I have been simulating a lot of data lately with various covariance (correlation) structures, and one that I have been using is the autocorrelation (or autoregressive) structure, where there is a “lag” between variables. The matrix is a v-dimension matrix of the form
$$\begin{bmatrix} 1 & \rho & \rho^2 & \dots & \rho^{v-1}\\ \rho & 1& \ddots & \dots & \rho^{v-2}\\ \vdots & \ddots & \ddots & \ddots & \vdots\\ \rho^{v-2} & \dots & \ddots & \ddots & \rho\\ \rho^{v-1} & \rho^{v-2} & \dots & \rho & 1 \end{bmatrix}$$,
where \(\rho \in [-1, 1]\) is the lag. Notice that the lag decays to 0 as v increases.
My goal was to make the construction of such a matrix simple and easy in R. The method that I used explored a function I have not used yet in R called “lower.tri” for the lower triangular part of the matrix. The upper triangular part is referenced with “upper.tri.”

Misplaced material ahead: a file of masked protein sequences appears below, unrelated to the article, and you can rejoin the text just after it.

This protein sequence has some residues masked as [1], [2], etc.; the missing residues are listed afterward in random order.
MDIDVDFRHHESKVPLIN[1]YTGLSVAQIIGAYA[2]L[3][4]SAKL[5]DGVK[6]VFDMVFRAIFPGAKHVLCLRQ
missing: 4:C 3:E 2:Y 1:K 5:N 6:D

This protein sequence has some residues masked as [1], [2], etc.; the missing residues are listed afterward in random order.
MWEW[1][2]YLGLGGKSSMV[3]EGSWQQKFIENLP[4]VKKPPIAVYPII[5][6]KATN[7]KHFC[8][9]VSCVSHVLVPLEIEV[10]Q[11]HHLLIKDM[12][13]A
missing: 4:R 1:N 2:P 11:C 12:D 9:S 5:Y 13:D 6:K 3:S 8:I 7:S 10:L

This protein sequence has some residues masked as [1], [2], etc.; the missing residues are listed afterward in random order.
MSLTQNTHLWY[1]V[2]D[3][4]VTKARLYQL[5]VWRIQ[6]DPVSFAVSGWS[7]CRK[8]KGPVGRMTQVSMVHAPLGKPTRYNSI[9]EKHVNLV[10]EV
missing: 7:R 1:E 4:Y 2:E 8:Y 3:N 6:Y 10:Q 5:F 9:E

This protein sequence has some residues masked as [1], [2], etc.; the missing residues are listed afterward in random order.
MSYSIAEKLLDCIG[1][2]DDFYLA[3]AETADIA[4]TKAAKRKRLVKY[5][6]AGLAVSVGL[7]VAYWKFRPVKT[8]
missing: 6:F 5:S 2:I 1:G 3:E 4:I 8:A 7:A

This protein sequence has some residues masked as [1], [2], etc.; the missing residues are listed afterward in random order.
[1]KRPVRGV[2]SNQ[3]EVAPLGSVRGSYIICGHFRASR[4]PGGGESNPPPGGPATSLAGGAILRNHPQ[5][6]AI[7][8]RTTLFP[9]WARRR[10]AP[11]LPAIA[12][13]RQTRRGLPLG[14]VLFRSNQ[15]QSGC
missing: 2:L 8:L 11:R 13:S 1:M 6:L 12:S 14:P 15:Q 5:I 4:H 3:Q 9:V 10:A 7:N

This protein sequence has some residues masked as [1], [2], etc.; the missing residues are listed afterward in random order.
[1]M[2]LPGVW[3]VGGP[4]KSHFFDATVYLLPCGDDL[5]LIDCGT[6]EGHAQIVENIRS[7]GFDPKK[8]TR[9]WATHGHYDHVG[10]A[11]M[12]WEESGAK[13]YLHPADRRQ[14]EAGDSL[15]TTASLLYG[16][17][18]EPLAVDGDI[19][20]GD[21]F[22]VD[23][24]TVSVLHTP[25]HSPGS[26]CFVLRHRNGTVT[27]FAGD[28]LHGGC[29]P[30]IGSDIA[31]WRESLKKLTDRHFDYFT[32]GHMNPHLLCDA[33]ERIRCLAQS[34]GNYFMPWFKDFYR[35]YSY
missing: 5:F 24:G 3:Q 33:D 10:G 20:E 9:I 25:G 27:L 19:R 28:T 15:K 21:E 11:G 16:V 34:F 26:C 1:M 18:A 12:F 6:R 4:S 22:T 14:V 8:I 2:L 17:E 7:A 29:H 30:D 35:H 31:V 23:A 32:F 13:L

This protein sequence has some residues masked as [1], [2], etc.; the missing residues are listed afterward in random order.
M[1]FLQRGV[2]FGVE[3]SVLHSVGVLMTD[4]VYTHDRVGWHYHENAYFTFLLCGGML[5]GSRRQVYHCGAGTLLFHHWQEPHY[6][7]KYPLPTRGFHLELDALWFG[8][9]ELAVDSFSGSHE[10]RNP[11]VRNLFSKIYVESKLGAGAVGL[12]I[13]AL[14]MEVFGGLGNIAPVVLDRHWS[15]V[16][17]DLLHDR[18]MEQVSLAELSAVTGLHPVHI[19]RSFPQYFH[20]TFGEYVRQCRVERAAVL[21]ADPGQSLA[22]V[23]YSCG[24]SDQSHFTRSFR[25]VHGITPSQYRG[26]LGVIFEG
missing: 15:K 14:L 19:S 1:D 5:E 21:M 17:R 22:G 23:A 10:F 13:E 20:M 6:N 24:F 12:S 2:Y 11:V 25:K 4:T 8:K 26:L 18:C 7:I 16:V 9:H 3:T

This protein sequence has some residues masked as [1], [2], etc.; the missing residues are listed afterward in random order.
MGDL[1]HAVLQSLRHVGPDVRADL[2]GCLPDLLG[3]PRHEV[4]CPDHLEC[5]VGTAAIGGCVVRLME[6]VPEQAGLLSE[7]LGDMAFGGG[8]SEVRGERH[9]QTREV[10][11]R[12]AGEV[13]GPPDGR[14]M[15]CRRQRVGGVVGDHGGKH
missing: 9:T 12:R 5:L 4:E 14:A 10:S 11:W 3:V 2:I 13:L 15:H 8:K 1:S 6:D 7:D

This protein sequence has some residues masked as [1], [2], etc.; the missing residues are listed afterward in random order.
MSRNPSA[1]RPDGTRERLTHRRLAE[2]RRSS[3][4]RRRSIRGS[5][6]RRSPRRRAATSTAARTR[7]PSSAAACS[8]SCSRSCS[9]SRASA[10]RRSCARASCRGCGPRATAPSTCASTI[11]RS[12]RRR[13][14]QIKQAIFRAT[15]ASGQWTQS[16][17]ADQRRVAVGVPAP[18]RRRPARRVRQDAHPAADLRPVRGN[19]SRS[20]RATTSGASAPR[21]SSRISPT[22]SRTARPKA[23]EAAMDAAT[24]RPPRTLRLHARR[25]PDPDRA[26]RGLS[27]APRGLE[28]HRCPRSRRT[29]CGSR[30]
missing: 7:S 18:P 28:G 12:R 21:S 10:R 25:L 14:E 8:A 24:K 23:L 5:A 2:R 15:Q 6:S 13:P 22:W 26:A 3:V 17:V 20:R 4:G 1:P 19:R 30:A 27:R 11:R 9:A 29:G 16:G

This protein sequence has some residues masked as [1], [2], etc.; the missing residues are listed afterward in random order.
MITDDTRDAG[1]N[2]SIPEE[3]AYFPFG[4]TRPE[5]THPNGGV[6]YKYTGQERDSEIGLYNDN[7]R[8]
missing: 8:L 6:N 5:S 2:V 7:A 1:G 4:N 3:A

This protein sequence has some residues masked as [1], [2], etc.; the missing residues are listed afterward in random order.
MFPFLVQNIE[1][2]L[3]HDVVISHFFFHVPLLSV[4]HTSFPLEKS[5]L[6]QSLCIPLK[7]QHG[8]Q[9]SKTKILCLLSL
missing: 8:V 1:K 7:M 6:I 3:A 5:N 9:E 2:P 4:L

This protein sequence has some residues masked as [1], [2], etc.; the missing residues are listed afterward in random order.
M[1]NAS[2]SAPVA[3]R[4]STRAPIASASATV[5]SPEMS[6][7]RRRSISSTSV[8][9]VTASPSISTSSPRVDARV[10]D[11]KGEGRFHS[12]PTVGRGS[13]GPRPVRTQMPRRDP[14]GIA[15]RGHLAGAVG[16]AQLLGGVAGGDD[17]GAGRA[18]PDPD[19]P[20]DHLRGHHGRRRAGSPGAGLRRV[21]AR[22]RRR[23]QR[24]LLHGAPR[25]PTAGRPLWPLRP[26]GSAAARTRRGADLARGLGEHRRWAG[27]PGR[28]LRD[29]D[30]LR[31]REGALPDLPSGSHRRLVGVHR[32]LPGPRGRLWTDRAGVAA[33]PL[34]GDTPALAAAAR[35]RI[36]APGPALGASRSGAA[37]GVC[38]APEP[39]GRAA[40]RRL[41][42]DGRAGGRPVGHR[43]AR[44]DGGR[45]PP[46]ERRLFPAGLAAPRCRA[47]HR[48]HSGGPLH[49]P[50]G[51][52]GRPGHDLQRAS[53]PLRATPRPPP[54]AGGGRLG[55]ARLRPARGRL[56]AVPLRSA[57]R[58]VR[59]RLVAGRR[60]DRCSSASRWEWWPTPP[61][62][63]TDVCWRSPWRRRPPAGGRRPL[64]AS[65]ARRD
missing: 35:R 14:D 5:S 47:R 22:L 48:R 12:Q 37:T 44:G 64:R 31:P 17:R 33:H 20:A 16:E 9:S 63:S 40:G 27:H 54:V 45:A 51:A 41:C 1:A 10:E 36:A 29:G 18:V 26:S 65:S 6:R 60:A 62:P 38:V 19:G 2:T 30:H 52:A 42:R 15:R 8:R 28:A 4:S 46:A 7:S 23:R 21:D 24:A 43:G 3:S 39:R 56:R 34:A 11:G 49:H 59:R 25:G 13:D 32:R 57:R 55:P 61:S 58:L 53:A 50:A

My code is as follows:
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autocorr.mat <- function(p = 100, rho = 0.9) { mat <- diag(p) autocorr <- sapply(seq_len(p), function(i) rho^i) mat[lower.tri(mat)] <- autocorr[unlist(sapply(seq.int(p-1, 1), function(i) seq_len(i)))] mat[upper.tri(mat)] <- autocorr[unlist(sapply(seq_len(p - 1), function(i) seq.int(i, 1)))] return(mat) } |
I really liked it because I feel that it is simple, but then I found Professor Peter Dalgaard’s method, which I have slightly modified. It is far better than mine, easy to understand, and slick. Oh so slick. Here it is:
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autocorr.mat <- function(p = 100, rho = 0.9) { mat <- diag(p) return(rho^abs(row(mat)-col(mat))) } |
Professor Dalgaard’s method puts mine to shame. It is quite obvious how to do it once it is seen, but I certainly wasn’t thinking along those lines.
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